Birth by the Numbers: A Study of Gospel Symbolism, Birth, and Numbers
One of my favorite videos to show in my childbirth classes is Birth by the Numbers. It is a very informative short movie by Eugene Declercq, PhD, Professor of Maternal and Child Health at the Boston University School of Public Health, on the statistics surrounding birth and how important they are. If you have not seen it already, take some time to watch it after reading this post. He also has a great website called Birth by the Numbers. But this post really is not about birth statistics. It is about numbers and their symbolism within the gospel and birth.
So I am pregnant, in the second trimester. Being pregnant often brings me to ponder more deeply gospel principles and how they relate to birth and to me. I have really enjoyed reading The Lost Language of Symbolism by Alonzo Gaskill. As I have re-read the chapter on numbers I thought of the significance that numbers represent throughout the process of giving life.
To begin the entire process of life unity or becoming “one” is required. In fact, “applicable to all married couples is this command to Adam and Eve: ‘Therefore shall a man leave his father and his mother, and shall cleave unto his wife. And they shall be one flesh’ (Genesis 2:24, Abraham 5:18)” (Gaskill, 113). This coming together is symbolic of spiritual unity (Gaskill, 114). We are asked to become one in spirit like the Father, Son, and Holy Ghost are one in bringing to pass the immortality and eternal life of man.
For the oneness of intimacy to take place two different people are brought together. One meaning of the use of the number two in scripture is symbolic of opposition and separation (Gaskill, 114). When man and wife are in opposition or separated they are unable to progress. They need the complementary natures of the other to progress and to create life. There is a second meaning relating to the law of witnesses (Gaskill, 114). Is it coincidence that there are two necessary and different biologic contributions (sperm and egg) or “witnesses” to create life? It doesn’t seem too far-fetched when reading an additional meaning that the number two has as, “the image of ‘reproduction,’ or ‘life force’ or ‘creative power.’ The symbol is employed in the creation and preservation of the two sexes (see Genesis 1:27; 7:2)” (Gaskill, 115).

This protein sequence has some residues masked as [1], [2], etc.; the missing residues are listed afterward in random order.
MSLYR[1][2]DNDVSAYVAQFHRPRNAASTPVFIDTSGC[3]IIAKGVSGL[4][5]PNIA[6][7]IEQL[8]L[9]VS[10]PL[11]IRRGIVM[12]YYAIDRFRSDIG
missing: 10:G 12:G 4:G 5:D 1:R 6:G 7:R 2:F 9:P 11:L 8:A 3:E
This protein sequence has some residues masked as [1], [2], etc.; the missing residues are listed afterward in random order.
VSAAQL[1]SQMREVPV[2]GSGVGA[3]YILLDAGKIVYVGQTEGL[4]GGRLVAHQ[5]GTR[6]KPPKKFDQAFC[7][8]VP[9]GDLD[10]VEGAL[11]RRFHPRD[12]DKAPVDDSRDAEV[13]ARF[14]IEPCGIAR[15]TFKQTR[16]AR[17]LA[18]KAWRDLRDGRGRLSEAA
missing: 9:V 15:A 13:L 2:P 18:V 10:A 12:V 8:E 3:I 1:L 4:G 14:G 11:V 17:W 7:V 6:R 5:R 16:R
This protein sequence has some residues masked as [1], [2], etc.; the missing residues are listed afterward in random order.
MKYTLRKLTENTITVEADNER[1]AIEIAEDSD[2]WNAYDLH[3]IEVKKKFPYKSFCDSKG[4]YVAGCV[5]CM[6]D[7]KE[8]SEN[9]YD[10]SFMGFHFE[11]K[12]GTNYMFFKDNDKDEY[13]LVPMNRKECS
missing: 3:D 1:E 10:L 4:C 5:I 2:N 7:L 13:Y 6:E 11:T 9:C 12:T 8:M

The Godhead is comprised of three members: Heavenly Father, Jesus Christ and the Holy Ghost. “When the number [three] is used in scripture, it frequently serves to emphasize divine involvement, backing or influence” (Gaskill, 115). I am surely not the only one to feel divine involvement in my birth experiences. I feel like God influenced me in many ways as I went to Him for guidance. There are many examples in the scriptures, “Jesus served a three year ministry, he was tempted three times by Satan, raised three people from the dead, he took three disciples who represented the Godhead into the Garden of Gethsemane with him, he was crucified at the third hour, on Golgotha there were three crosses, darkness reigned for some three hours while he was on the cross, his body lay for three days in a tomb. The repetitive presence of the number three in relation to the Atonement implies that God was behind this most sacred of events” (Gaskill, 116). Birth is also a sacred event underscored by a three-fold marriage covenant between husband, wife, and God, three trimesters, and three stages of birth. We also see the number three used frequently in temple worship and its ordinances denoting the idea that they typify or symbolize God (Gaskill, 117). This thought causes me to ponder its significance as we are constantly reminded that our bodies are temples. It is likely that many of the processes within our bodies typify or symbolize God. For more on temple symbolism and birth see these posts: If Birth Were a Temple, Mirrors by Rocky Cordray, and Holiness to the Lord The House of the Lord also by Rocky Cordray.
Heather points out in her “Two Veils” essay that “the way in which life is created is a four step process beginning with sexual intimacy, followed by conception, then pregnancy, culminating in the birth of a new human soul” (The Gift of Giving Life, 58). This four step process is deeply symbolic, “the number four symbolizes geographic completeness or totality. In other words, if the number four is associated with an event or thing, the indication is that it will affect the entire earth and its inhabitants” (Gaskill, 119). Some examples would be: four regions on the earth of north, south, east, and west; four seasons in the year of spring, summer, fall, winter; four great elements of earth, wind, fire, and water; four is the first square number. Every time life is created (or destroyed) I believe that it alters the earth. Creating life is miraculous and life altering for sure.
Oh, and there is more. Tune in Friday for Part 2 of this post!